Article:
5 Things To Consider When Living With Your Significant Other
It's about that time. You’re thinking of taking the next step in your relationship: cohabiting. If you’ve watched romance movies, you would know that this is a BIG step. While the idea of living together is exciting, there is a lot more to it than having a permanent cuddle buddy. It becomes a more complex relationship.
This trend has been growing since the beginning of time. The number of unmarried partners living together in the U.S. nearly tripled in two decades from 6 million to 17 million (they didn't count same-sex couples in that number). Many will try, but it doesn't work for everyone. It really depends on the individuals involved.
Don't worry, we aren’t here to burst your bubble when it comes to this new chapter, but we are here to give you a much-needed dose of reality so you can truly make the most out of living with your partner.
You will get to know another side of your significant other.
If you’ve been with your partner long enough to want to move in together, then you might think you know them pretty well. However, living with someone shows a side of them (and yourself) that only his momma knew.
Cohabiting is similar to how it felt living at home or in your own space; it's all about having a safe space to feel comfortable. This also means that if there are habits you haven't seen by your partner yet, this is the time it will show. There might be some that you don’t like, but keep in mind you probably have habits that your partner may not fancy either. It’s all about respecting one another and creating boundaries that feel comfortable for both parties.
You'll learn how to argue in a healthy way.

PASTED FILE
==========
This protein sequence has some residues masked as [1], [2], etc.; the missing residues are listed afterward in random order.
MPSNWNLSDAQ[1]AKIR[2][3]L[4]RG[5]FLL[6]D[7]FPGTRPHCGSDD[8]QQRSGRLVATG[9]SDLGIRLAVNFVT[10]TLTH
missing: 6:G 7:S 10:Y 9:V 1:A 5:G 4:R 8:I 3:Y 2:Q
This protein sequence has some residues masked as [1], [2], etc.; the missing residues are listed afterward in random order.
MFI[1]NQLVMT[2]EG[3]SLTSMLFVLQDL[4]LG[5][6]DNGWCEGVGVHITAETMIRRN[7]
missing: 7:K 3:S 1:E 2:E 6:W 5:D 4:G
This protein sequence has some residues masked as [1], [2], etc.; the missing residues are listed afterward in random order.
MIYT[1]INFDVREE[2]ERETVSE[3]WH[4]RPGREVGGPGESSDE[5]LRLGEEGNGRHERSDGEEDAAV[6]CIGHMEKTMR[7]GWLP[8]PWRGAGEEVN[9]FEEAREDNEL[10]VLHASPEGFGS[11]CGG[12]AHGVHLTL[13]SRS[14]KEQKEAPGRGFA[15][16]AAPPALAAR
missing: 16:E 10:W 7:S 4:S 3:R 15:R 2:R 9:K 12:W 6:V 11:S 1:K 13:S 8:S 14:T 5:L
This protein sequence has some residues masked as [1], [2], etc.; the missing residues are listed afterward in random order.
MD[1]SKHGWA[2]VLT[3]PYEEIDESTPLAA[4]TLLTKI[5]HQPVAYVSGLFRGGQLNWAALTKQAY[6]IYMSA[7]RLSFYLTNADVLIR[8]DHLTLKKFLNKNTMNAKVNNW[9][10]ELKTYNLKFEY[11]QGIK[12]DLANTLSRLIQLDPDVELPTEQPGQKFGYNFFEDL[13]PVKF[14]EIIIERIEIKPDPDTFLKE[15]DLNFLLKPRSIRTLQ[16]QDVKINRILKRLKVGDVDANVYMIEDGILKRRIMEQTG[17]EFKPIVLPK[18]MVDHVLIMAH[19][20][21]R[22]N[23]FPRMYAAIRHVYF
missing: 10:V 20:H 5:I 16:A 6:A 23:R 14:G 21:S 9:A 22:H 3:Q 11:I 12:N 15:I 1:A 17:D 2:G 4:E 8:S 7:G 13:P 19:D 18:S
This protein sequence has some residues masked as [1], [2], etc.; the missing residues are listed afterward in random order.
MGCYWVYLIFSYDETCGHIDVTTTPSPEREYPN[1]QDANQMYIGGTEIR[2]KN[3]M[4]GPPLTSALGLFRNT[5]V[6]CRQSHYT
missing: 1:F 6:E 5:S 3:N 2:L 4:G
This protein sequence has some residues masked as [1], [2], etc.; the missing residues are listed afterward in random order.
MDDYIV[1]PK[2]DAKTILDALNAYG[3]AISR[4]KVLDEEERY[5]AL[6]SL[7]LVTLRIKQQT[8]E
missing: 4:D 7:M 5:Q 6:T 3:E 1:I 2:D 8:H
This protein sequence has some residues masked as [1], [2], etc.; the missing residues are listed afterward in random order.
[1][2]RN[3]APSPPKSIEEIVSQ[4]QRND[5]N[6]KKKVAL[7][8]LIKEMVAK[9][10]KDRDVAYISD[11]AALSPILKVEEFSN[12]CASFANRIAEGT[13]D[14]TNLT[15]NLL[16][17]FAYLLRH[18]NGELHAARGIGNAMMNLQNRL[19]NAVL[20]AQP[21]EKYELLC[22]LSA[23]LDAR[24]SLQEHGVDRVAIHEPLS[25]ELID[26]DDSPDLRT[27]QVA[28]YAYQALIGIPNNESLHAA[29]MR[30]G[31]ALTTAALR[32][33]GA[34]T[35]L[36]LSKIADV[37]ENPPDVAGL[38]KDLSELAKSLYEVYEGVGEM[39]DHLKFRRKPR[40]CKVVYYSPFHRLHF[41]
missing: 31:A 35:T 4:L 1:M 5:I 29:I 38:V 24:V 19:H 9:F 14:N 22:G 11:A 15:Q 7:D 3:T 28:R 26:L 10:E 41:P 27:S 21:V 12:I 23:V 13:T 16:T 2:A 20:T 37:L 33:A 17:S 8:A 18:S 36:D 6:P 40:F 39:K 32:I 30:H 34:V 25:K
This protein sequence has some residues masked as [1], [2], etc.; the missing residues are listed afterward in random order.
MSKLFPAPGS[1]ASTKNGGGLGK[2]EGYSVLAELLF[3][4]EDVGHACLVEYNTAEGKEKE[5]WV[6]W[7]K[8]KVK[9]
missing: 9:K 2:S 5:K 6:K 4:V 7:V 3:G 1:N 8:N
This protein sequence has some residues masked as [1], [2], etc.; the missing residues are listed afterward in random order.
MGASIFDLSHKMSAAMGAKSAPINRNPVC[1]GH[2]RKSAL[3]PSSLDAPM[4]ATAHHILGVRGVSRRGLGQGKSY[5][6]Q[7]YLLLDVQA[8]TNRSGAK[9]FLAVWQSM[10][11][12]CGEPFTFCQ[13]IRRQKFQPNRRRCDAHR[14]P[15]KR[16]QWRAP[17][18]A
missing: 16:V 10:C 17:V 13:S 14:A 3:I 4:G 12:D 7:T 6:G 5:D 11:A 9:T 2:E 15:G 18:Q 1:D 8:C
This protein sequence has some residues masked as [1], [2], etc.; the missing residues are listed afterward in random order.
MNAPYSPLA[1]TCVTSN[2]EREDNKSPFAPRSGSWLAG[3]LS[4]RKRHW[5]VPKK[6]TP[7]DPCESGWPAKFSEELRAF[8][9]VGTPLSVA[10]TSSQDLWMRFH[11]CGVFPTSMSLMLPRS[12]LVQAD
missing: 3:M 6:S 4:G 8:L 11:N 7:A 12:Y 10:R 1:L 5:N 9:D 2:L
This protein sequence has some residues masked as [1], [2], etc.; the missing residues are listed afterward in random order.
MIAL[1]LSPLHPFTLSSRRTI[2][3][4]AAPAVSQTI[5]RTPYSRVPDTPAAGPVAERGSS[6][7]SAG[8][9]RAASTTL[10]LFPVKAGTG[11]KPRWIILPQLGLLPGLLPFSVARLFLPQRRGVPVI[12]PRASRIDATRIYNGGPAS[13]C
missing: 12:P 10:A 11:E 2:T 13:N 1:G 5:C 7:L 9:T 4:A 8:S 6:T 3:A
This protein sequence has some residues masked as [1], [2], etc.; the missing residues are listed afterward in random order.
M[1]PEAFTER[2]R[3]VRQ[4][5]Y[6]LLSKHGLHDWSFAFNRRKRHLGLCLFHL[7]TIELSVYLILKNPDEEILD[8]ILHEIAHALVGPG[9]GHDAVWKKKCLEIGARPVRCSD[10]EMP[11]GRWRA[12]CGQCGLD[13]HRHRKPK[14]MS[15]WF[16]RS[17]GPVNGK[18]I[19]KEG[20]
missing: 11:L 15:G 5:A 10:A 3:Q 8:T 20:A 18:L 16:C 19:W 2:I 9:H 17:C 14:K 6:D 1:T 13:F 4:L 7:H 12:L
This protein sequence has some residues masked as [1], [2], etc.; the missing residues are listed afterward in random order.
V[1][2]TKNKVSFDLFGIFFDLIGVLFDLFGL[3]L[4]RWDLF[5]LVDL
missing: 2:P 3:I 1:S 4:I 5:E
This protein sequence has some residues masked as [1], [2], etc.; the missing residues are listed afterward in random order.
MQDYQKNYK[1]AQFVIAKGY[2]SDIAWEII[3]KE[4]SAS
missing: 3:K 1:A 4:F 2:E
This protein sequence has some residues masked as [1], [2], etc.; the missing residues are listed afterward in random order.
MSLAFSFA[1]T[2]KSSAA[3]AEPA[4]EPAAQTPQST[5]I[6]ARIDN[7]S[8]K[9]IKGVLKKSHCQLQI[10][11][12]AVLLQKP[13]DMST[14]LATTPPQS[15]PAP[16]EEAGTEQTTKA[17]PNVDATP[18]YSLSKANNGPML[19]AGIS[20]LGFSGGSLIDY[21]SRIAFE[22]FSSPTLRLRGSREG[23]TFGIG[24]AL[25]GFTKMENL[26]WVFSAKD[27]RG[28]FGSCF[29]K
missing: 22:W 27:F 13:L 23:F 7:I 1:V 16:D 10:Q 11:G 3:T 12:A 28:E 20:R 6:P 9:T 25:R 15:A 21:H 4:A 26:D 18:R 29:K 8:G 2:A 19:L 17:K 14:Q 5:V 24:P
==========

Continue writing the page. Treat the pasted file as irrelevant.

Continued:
As we just mentioned, there is a new level of comfort between all parties that are cohabiting. You may find yourselves fighting over things that you wouldn't have imagined before. This could also lead to unhealthy ways of arguing if not nipped at the bud.
It's true, arguments will never be the same. It's not like you can just stop texting/talking to the other person for a few days until you’ve calmed down to speak again. (Well, you could but communication is the only way to grow). Being in the same space can be tough in fights as you’re still heated at the moment and they’re only feet away from you in the other room. Don’t follow them, don’t go and start another rant.
Don't do anything based on temporary emotions that could lead to permanent decisions.
Expressing what upset you and why is best done when both parties are calm. In order for you to explain why you were hurt, you have to divide the ugly out from the truth. Placing blame or criticizing never solved any argument, significant other or not. This is the best time for one to learn how to efficiently communicate and problem solve. It'll help you out a lot with relationships outside of your home too.
You have to avoid taking the other person for granted.
Seeing someone every day may sound fun and giddy at first, and you might even assume it’s going to feel like your normal dates/sleepovers before living together. We hate to say, but things will be different. Whether that's in a good or bad way is totally up to you.
Before, your days involved a personal routine and then making time for your partner wherever they would fit into that. Scheduling dates, anticipating seeing one another, and being in the honeymoon stage of your relationship was the norm for your relationship back then. Now, your day involves your partner and his or her routine as a part of your own. You will see each other so often that the extra effort you made before might not be there. It requires you to be conscious of the time you spend together and make the relationship a priority.